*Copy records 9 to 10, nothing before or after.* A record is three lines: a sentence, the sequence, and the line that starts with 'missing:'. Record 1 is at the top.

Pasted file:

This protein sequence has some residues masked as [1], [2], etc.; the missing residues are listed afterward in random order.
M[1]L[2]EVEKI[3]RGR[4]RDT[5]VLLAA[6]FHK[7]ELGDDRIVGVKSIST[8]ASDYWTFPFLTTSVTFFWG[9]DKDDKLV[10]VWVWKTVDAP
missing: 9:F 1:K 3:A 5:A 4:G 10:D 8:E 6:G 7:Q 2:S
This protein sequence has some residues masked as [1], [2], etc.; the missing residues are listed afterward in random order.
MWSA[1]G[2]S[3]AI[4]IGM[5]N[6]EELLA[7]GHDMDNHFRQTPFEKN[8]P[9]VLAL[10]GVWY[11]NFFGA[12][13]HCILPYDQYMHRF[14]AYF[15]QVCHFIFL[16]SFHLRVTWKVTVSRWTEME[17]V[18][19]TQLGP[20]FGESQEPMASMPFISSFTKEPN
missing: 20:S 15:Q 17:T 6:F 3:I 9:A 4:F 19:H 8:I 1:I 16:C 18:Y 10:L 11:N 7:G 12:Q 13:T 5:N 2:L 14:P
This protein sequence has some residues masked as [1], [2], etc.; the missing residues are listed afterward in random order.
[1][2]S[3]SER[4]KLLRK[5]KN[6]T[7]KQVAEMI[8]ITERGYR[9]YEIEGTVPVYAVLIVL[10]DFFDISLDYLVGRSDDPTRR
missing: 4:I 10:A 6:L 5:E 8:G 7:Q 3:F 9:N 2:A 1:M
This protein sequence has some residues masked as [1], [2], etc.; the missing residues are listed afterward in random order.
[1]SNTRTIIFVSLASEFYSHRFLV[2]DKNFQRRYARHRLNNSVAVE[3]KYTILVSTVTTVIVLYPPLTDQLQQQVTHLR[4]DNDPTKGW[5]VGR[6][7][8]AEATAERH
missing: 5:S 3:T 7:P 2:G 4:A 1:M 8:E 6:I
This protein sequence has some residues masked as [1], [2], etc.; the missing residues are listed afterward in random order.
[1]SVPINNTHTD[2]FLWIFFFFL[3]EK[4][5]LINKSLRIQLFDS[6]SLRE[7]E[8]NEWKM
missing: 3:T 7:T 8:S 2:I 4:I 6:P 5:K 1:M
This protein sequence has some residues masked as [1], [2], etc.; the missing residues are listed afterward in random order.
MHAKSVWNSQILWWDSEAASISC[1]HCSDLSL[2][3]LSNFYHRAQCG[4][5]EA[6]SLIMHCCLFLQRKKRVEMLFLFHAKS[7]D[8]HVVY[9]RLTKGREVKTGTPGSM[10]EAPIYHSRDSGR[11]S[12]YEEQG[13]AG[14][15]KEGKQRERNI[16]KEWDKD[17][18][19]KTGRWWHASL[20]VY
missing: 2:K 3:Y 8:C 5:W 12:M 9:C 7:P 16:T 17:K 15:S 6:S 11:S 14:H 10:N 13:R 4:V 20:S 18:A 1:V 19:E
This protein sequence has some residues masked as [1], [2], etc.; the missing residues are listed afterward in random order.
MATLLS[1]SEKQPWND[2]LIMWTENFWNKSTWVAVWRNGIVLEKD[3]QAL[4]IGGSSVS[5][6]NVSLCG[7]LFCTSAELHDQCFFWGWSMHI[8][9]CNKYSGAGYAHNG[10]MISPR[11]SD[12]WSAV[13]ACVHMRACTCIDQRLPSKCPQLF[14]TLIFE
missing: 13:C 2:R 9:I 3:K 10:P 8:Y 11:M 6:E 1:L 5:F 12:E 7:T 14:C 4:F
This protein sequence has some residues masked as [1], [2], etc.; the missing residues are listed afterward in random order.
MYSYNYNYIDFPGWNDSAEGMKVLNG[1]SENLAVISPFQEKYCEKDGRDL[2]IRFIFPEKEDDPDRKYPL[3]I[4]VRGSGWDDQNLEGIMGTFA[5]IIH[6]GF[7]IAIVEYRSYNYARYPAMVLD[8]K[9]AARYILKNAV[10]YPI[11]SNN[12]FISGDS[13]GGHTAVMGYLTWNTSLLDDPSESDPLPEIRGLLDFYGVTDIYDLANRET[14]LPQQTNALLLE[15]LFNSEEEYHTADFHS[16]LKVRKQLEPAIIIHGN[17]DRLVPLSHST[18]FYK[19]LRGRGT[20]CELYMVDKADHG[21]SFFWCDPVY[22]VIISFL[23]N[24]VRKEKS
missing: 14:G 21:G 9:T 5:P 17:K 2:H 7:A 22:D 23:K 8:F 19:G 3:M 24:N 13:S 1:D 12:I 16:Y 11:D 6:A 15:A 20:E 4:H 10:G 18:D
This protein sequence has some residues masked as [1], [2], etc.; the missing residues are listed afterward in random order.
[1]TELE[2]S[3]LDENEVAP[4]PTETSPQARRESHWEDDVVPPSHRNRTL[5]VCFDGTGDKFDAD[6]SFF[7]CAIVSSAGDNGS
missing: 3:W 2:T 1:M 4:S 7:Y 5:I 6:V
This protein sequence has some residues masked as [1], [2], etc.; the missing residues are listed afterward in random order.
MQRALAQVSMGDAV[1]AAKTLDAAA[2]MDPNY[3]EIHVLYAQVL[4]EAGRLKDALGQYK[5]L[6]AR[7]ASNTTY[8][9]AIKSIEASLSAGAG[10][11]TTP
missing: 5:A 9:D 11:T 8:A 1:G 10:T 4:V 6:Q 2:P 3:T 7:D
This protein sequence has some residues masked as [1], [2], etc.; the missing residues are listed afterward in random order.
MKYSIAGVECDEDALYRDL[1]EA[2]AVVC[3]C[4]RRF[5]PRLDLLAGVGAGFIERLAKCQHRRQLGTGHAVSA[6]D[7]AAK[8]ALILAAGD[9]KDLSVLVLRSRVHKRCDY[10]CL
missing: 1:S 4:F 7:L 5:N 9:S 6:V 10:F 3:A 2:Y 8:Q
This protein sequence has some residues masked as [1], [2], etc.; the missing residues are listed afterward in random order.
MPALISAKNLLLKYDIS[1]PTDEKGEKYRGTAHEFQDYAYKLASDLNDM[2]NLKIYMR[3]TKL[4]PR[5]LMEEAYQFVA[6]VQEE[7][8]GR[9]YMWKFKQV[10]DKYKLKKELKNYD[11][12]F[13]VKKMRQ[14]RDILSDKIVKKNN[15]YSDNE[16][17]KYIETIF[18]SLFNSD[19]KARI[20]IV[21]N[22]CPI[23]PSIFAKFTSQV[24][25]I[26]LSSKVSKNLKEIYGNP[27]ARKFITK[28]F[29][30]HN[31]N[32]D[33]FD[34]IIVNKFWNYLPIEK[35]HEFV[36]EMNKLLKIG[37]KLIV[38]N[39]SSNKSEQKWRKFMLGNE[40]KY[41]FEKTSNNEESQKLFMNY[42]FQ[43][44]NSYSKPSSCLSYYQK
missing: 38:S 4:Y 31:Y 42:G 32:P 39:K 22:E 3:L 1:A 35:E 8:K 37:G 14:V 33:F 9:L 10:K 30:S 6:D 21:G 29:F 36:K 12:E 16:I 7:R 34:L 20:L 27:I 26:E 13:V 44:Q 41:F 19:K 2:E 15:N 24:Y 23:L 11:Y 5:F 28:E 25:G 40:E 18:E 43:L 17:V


This protein sequence has some residues masked as [1], [2], etc.; the missing residues are listed afterward in random order.
[1]TELE[2]S[3]LDENEVAP[4]PTETSPQARRESHWEDDVVPPSHRNRTL[5]VCFDGTGDKFDAD[6]SFF[7]CAIVSSAGDNGS
missing: 3:W 2:T 1:M 4:S 7:Y 5:I 6:V
This protein sequence has some residues masked as [1], [2], etc.; the missing residues are listed afterward in random order.
MQRALAQVSMGDAV[1]AAKTLDAAA[2]MDPNY[3]EIHVLYAQVL[4]EAGRLKDALGQYK[5]L[6]AR[7]ASNTTY[8][9]AIKSIEASLSAGAG[10][11]TTP
missing: 5:A 9:D 11:T 8:A 1:G 10:T 4:V 6:Q 2:P 3:T 7:D